The Corps' statement went on to say, "The Army Corps of Engineers takes very seriously the health and safety of all our workers ... and would never knowingly expose any of our people to a hazardous or unsafe work environment. In fact, we have acted quickly and appropriately to ensure the safety of these workers."
Cavanah and one other worker told Local 2 Investigates they disagree, saying more testing could have kept workers from walking directly into danger.
"In my opinion, if there were any concerns at all out there (with) chemicals, they should have tested on at least a weekly basis, if not a daily basis," said Cavanah. "I've been on other sites, hazmat sites, they check every hour."
He has hired an attorney since his medical bills are mounting and he said no one is providing any clear answers.
Cavanah said other testing should have been conducted because of many warning signs on the island, such as dead fish, a strong chemical smell, and parts of the island where grass and other vegetation are unable to grow.
"It's the most god-awful smell you've ever smelled in your life coming out of there. I mean, it's to the point it can make you throw up. That's how bad it is," said Cavanah.
His Houston attorney, Jason Gibson, asked, "Why would anyone dump some workers on an island that's a toxic soup without warning, without adequate protection, or protective equipment?
"You can't put workers on an island, have them start complaining about symptoms that are associated with chemical exposure and then just keep them on the island. You just can't do that," said Gibson.
He said he is preparing to file a lawsuit on behalf of Cavanah and any other sick workers who may come forward. Cavanah said seven different doctors have been puzzled by his illness, offering no firm diagnosis or plan for testing that would pinpoint a cause.
The contractor that employs Cavanah and the other workers on the project, WRSCompass issued a statement in response to questions from Local 2 Investigates:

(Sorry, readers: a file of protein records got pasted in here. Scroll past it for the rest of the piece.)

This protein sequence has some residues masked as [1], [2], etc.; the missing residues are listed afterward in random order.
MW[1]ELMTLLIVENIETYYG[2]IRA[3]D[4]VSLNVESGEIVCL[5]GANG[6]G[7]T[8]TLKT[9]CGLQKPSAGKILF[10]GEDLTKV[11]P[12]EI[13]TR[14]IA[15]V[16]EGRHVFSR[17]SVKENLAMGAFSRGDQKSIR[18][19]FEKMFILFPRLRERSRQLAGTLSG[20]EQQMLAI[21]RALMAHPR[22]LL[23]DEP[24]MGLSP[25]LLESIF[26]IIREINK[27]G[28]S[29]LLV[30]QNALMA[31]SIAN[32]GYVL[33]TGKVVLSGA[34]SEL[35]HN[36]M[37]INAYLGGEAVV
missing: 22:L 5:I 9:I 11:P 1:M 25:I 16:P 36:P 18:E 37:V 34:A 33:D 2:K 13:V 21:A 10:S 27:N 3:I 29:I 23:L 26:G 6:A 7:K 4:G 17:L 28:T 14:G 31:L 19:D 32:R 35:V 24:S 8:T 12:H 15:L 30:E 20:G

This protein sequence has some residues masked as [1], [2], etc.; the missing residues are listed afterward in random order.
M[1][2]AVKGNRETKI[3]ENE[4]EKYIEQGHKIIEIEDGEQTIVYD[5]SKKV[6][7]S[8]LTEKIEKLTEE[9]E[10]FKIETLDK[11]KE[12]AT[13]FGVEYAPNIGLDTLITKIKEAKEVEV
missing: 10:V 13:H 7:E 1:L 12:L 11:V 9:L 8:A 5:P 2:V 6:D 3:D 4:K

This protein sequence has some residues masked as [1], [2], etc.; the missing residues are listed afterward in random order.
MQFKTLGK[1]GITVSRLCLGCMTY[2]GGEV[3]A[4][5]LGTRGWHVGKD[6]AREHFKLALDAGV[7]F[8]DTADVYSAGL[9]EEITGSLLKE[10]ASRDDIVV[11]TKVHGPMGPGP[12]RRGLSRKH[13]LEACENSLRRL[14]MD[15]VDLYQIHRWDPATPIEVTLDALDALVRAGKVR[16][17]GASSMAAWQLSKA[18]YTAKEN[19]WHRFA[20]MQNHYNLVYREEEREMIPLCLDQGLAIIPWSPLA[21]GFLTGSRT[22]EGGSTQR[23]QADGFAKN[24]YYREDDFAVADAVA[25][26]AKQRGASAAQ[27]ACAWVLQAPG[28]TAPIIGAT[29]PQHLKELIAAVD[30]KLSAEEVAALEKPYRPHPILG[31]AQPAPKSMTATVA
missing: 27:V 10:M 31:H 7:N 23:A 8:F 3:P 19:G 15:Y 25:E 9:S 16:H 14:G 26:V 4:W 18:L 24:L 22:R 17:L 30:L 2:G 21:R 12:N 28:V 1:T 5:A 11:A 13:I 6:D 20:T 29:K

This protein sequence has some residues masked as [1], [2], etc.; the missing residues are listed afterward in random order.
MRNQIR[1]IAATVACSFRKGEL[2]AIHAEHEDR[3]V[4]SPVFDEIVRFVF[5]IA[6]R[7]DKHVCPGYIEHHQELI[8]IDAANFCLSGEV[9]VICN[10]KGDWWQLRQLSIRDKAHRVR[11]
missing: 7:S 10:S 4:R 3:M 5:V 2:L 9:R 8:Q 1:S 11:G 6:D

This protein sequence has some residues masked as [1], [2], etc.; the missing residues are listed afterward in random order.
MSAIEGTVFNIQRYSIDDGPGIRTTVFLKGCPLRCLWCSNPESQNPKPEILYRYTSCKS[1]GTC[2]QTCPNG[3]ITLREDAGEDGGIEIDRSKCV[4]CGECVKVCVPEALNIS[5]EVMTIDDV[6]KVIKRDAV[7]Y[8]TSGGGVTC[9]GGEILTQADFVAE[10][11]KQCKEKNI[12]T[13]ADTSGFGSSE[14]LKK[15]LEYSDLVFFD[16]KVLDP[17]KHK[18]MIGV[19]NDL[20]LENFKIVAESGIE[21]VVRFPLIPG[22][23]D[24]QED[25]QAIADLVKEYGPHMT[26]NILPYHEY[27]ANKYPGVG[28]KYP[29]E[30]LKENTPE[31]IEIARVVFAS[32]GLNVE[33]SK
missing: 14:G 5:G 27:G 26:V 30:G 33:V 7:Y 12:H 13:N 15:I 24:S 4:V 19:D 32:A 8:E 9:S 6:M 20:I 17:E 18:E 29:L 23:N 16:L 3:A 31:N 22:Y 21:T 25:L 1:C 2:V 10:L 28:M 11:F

"The safety of our workers is our absolute top priority, and always has been. We have been an industry leader in worker safety for nearly 20 years.
"We were contracted to perform clean civil construction work on the Alexander Island. When we learned that an employee's rash might be related to the site, we immediately consulted our business client, the U.S. Army Corps of Engineers, and the site was temporarily shut down for an investigation. When work resumed onsite, we and the Army Corps of Engineers required all workers to wear specialized protective suits as a precautionary measure until we conclude our investigation and the site is deemed clear."
Jenkins with the Port of Houston said he has no idea what could be causing the illness, and he stressed that no testing since the illness outbreak has turned up any dangerous levels of contamination in the soil or water on Alexander Island.
Some workers pointed to markers on the island for a benzene pipeline. Benzene is a carcinogen, but Jenkins said there are no leaks and that pipeline on Alexander Island had been "purged and cleaned" some 15 years ago.
He said the pipeline company tested the area after these illnesses were reported, but they found nothing as well.
A June 2, 2009, letter from the Port of Houston Authority's director to the colonel in charge of the Galveston Corps of Engineers spells out that air monitors and additional soil testing are now under way to try and pinpoint a cause of the illness on the island.
The letter states that the Port, the Corps of Engineers and the contractor, "are all now working on a plan to ensure site safety. This plan will protect the health and safety of the contractor's employees while enabling them to resume work."